If you’re not going to edit or process your photos, and you prefer to shoot in Jpeg format, you can use the automatic noise reduction on your camera to reduce the digital noise of your images.
In my case, I always shoot in RAW, so this option is disabled on my camera.
Use cameras with full-frame sensors
Your camera sensor size plays a key role in avoiding digital noise.
One of the main differences between cameras that use crop sensors (APS-C) and cameras that use full-frame sensors, is the amount of noise they generate.
The large size of the full-frame sensor captures more light and collects more information. In other words, cameras with full-frame sensors will generate much less noise than cameras with APS-c sensors.
In some types of photos such as Milky Way Photography or Northern Lights photography, the difference from one camera to another will be very significant. You can learn more about how camera sensor size affects your photos here.
If your camera has a crop sensor and you are planning to take night sky photos or you are taking a trip where you expect to shoot at high ISOs, my advice is to get a full frame camera if quality is something that matters to you.
Full-frame sensor cameras are not particularly cheap, but you can also rent camera gear for a photo shoot or a trip. In my case, I always rent cameras and large aperture lenses through Lensrentals. You’ll have a 15% discount when using our Lensrental promo code: ATLAS15.
TIPS FOR reducing the digital noise in your prints
Printing images without noise is one of our main goals so viewers are not distracted from the main elements of our image.
How to print photos without noise
In order to avoid noise in your photography prints, follow the tips below:
- Use techniques to prevent noise while shooting, as this is the best way to have a sharp and clean print.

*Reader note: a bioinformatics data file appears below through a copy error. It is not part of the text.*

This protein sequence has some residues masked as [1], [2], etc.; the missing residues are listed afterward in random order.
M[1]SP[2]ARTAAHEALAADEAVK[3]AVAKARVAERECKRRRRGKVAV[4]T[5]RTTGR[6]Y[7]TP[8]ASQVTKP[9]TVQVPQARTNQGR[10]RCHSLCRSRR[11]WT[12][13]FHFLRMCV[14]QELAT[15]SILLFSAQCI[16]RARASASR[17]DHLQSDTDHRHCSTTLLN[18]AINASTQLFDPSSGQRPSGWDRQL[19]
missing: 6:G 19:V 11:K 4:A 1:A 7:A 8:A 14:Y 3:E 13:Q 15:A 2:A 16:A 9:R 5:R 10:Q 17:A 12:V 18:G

- Remove the noise in your photos before making the print through one of the different options of noise reduction software on the market.
- Keep a close eye on the homogeneous areas of the image that take up a large space and have a uniform tone or color, such as clouds or water, as the noise will be more visible.
- Keep the size of the print in mind, since the bigger the print, the more obvious the errors, such as noise, will be.
- Consider the viewing distance; even if the print is large, if it’s going to be seen from a long distance, the noise will not be noticeable.
- Print on paper of the best quality and use the surface that best suits the particular type of photography in order to avoid digital noise. On bright surfaces, noise often goes unnoticed.
- Check with your lab. They can advise you on the right size print based on the image’s digital noise.
Conclusions about digital noise reduction
As you have seen, the key to avoiding noise is knowing the best digital noise reduction techniques on camera, always shooting with the right settings, and making sure that you get an image that’s as clean and sharp as possible.
However, there are cases where, due to circumstances such as low light or lack of time, you can’t get the best conditions for the shot, and your picture shows noise in one or several areas.
In these cases, you should read up on anti-noise software and plugins and, especially, how to reduce noise in Lightroom and how to remove noise in Photoshop, since they are the most effective tools to remove noise in your images.
Finally, if the noise is likely to be due to a technical limitation, get photography equipment designed to avoid noise, such as large aperture lenses and full-frame cameras.
If budget is a problem for you, you can always rent a camera/lens for your photo shoot or trip through a photography rental company such as Lensrentals, or buy second-hand gear through MPB.com (in the US, UK or Europe), since they offer a 6-month warranty.
My last tip is: don’t zoom in and actively look for noise because, in the end, all photos have noise. Worry about fighting it when it’s visible to the naked eye, but don’t get obsessed with digital noise reduction.